Textile Curator | Exclusive interview with tapestry artist Barbara Burns
Exclusive interview and images from award wining American tapestry weaver Barbara Burns.
Tapestry weaver, tapestry artist, contemporary textiles, American Tapestry Alliance
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Barbara Burns
Barbara Burns tapestry, Ingrid, Dancer in Repose

Ingrid: Dancer in Repose (2016)

40 x 26 inches

wool weft, seine twine warp

Barabara Bunrs, tapestry, Temptation

Temptation (2016)

45.5 x 40 inches

wool, mercerized cotton weft, seine twine warp

Barbara Burns, tapestry, Revolution.web

Revolution (2012) 

27.5 x 60 inches

cotton and silk weft, seine twine warp

(Photograph by Paul Avis)

Barbara Burns, tapestry, Woman With Red Turban

Woman with Red Turban (2007)

20 x 23 inches

 wool weft, seine twine warp

Barbara Burns, tapestry, Pas de Deux

Pas de Deux (2017)

23.5 x 39.5 inches

cotton weft, seine twine warp

Barbara Burns tapestry, Homage to Anne Frank

Homage to Anne Frank (2005) 

27.5 x 54 inches

wool weft, seine twine warp

Barbara Burns tapestry Blue-Frida-II

Blue Frida II (2007) 

20 x 10 inches

silk and cotton weft, seine twine warp

Barbara Burns, tapestry, Sophie

Sophie (2015)

41.75 x 18.75 inches

mercerized cotton and wool weft, seine twine warp

Barbara Burns tapestry, Leigh

Leigh (2009)

28 x 13 inches

wool weft, seine twine warp

Barbara Burns is an American tapestry weaver based in Maine. Her work is varied in her use of colour and style yet is a cohesive collection as she focuses on figurative work, mainly of the female form.  



What is your background in textiles?


Like many women of my age, I started early on with sewing, which I still pursue. When I was about twelve I began knitting and crocheting. I began shaft weaving in 1994. As for tapestry, aside from a bit in high school, I began weaving seriously in 2003. I have had the good fortune to have studied under the tutelage of Archie Brennan and Susan Marin-Maffei for eleven year, beginning in 2003. This was a rare opportunity to study with two people who excel at their craft, understand tapestry from both a historical and contemporary context, and have the skill to impart their knowledge.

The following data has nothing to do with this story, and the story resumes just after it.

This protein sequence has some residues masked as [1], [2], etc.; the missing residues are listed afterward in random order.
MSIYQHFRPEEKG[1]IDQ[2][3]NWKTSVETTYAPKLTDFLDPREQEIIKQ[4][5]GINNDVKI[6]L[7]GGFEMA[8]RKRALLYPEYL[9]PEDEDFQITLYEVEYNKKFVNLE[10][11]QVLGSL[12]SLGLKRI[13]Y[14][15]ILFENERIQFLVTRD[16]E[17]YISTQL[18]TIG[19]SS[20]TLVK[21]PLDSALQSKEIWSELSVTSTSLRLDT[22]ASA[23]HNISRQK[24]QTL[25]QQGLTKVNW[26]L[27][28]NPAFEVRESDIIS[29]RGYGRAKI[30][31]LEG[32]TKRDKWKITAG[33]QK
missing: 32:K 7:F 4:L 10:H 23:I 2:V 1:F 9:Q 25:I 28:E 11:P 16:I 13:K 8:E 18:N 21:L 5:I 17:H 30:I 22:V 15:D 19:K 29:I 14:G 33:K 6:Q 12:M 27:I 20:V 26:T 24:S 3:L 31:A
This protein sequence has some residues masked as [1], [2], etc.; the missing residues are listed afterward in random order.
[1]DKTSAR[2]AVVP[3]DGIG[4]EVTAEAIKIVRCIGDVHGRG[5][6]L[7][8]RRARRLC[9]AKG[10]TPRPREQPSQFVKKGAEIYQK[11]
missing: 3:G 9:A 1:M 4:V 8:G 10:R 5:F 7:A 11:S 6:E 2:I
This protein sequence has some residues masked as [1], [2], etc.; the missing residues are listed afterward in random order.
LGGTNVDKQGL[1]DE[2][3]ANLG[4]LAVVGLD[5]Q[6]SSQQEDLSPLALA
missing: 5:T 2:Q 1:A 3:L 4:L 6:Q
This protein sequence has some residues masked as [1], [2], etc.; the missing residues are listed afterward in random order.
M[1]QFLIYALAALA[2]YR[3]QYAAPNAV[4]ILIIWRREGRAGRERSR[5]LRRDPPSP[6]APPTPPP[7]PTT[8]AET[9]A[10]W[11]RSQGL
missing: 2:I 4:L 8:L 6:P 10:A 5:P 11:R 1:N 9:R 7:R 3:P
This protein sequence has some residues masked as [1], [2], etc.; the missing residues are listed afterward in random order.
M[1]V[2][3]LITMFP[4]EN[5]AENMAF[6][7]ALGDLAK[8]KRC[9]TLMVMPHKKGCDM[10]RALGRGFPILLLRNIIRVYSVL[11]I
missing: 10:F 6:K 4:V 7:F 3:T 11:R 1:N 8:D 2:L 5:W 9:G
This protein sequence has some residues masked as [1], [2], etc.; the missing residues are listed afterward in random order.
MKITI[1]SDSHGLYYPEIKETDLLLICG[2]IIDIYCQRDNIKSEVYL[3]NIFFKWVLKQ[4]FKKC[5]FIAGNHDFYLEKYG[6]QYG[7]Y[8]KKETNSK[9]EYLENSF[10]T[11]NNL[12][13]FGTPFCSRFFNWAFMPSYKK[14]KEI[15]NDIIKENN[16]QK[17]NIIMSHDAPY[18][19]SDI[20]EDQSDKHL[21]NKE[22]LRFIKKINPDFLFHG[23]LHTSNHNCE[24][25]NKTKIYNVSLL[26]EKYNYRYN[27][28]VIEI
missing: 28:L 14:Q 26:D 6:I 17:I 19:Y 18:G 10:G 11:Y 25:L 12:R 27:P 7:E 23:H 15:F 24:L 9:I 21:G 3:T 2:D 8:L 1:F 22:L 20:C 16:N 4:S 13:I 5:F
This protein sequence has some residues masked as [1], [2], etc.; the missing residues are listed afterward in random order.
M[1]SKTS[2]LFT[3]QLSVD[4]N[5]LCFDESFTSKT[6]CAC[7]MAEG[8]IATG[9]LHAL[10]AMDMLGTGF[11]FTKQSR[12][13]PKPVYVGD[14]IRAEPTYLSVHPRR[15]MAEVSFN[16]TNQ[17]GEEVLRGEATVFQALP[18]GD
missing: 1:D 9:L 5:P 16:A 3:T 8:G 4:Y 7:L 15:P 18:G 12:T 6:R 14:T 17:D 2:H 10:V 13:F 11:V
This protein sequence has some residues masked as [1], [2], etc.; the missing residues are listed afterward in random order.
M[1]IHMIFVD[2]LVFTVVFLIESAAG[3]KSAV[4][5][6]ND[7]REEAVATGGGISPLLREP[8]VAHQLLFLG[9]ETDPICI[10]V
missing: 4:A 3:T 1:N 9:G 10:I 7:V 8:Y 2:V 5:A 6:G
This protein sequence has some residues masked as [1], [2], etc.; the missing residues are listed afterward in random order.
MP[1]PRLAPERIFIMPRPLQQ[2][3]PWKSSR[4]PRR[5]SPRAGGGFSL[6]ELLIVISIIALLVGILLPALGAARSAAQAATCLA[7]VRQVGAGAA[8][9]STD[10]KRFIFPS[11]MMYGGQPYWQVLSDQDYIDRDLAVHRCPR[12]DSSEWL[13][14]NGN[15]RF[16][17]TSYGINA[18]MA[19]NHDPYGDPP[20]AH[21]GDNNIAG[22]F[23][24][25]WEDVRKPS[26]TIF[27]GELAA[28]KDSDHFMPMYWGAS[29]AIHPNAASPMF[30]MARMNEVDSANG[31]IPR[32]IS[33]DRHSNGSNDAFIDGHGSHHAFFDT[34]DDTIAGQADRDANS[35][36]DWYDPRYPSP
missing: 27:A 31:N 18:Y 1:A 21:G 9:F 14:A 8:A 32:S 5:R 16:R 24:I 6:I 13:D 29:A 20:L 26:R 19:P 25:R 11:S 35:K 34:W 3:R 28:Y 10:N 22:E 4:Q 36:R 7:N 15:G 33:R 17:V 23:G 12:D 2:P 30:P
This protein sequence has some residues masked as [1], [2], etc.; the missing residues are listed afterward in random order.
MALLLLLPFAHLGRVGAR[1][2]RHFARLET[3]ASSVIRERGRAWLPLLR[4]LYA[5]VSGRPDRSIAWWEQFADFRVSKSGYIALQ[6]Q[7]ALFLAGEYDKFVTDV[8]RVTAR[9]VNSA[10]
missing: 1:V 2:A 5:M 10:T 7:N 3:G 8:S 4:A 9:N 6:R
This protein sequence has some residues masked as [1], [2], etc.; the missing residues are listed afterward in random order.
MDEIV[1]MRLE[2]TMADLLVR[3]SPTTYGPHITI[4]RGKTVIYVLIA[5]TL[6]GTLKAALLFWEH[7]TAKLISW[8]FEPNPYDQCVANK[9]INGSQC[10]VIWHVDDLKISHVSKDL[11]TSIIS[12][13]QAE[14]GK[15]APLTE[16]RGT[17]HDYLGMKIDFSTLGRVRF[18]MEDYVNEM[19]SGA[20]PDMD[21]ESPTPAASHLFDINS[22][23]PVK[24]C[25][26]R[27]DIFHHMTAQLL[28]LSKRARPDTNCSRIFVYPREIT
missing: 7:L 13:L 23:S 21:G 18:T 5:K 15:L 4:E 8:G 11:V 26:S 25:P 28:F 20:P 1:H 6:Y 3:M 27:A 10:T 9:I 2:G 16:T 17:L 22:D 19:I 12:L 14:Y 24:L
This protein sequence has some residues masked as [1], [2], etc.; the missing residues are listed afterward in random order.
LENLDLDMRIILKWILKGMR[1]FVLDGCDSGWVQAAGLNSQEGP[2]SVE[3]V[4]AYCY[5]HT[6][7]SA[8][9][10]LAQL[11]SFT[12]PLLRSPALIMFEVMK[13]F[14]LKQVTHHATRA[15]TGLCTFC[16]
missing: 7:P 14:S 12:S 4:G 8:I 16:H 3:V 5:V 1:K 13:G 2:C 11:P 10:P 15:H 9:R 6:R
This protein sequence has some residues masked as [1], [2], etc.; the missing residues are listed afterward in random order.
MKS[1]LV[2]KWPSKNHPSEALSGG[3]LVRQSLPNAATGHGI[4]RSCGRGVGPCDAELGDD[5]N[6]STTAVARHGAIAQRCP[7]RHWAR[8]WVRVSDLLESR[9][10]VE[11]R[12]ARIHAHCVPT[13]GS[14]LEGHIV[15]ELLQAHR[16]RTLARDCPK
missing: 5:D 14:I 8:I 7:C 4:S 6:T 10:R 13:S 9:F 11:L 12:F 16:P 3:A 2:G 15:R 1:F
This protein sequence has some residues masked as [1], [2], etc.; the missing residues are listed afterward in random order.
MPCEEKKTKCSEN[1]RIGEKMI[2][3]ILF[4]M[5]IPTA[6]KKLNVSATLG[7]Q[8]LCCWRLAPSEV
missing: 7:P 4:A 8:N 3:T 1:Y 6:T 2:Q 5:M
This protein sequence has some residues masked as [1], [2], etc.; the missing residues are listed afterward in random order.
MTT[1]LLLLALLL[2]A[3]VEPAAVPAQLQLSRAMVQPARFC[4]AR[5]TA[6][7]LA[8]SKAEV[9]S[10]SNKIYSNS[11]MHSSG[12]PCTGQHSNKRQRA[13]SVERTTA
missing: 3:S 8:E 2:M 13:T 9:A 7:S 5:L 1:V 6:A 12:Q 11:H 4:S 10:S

Some others I have studied with include Jean Pierre Larochette and Yael Lurie, Marcel Marois, Joan Baxter, Susan Iverson and James Kohler to name a few. In 2005 I studied tapestry with Pat Taylor at West Dean College in England for an intensive six week program. 



What is it about tapestry weaving that appeals to you?


Creating a tapestry has two distinct components: designing (art) and weaving (craft). Both are challenging in their own ways and fulfil different needs for me. The process of designing feeds my need to be creative. With weaving, I work within a specific set of limitations between the warp and the weft. Within the constraints of the medium there are a myriad of decisions, technical and artistic, to be made at every turn of the weft. This goes on for weeks or months, and once woven and built upon I must live with those decisions. The weaving can be meditative and challenging, requiring technical skills I have spent years developing. There is uncertainty in the wedding of the design with the craft of the weaving, which requires trust in my skills as an artist and a craftsman because I never really know if a piece is a success until it is complete. 



How do you describe your work?


My work is generally figurative, with a focus on the female form. Most recently, I am exploring female sexuality and femininity from my perspective as a burlesque and belly dancer. Using images from burlesque, belly dancing and drag, I am creating a body of work: my ‘Burlesque Series’. This series is about women baring their bodies in dance and performance art. Using stage names to dramatise their alter ego, these performers create new personas as they expose themselves in a way not done in their everyday life. 

My intention is to use tapestry to capture the performers’ risk-taking, while also challenging the objectification of women. My “Burlesque Series” is motivated by the personal choice of dancers and performer to bare our bodies not to please men, but to praise and empower ourselves. Most of the tapestries are from photos I’ve taken during dance performances I’ve been in with a few exceptions. 

I also want to challenge the stereotype of tapestry being a quaint, ancient medium relegated to back rooms of a museum. My intention is to be though provoking and shake things up. 



Tell us about your wonderful studio


In 2012 my husband Steve (who is a metal sculptor) and I decided to live in Maine full time after several years of summer visits. Ultimately, we decided to build a year round house with studio space for both of us. 

My last studio was in a walk out basement with tiny windows and low ceilings. This new studio is the antithesis: lots of light, a vaulted ceiling and huge gable end windows. Its situated on the second floor, above an oversized one car garage. The focal point of the room is my sixteen foot long yarn cabinet made with a set of six large, old, wood framed glass doors I found. I designed the cabinet using those doors which slide on tracks so I can easily access my stash, which is prodigious.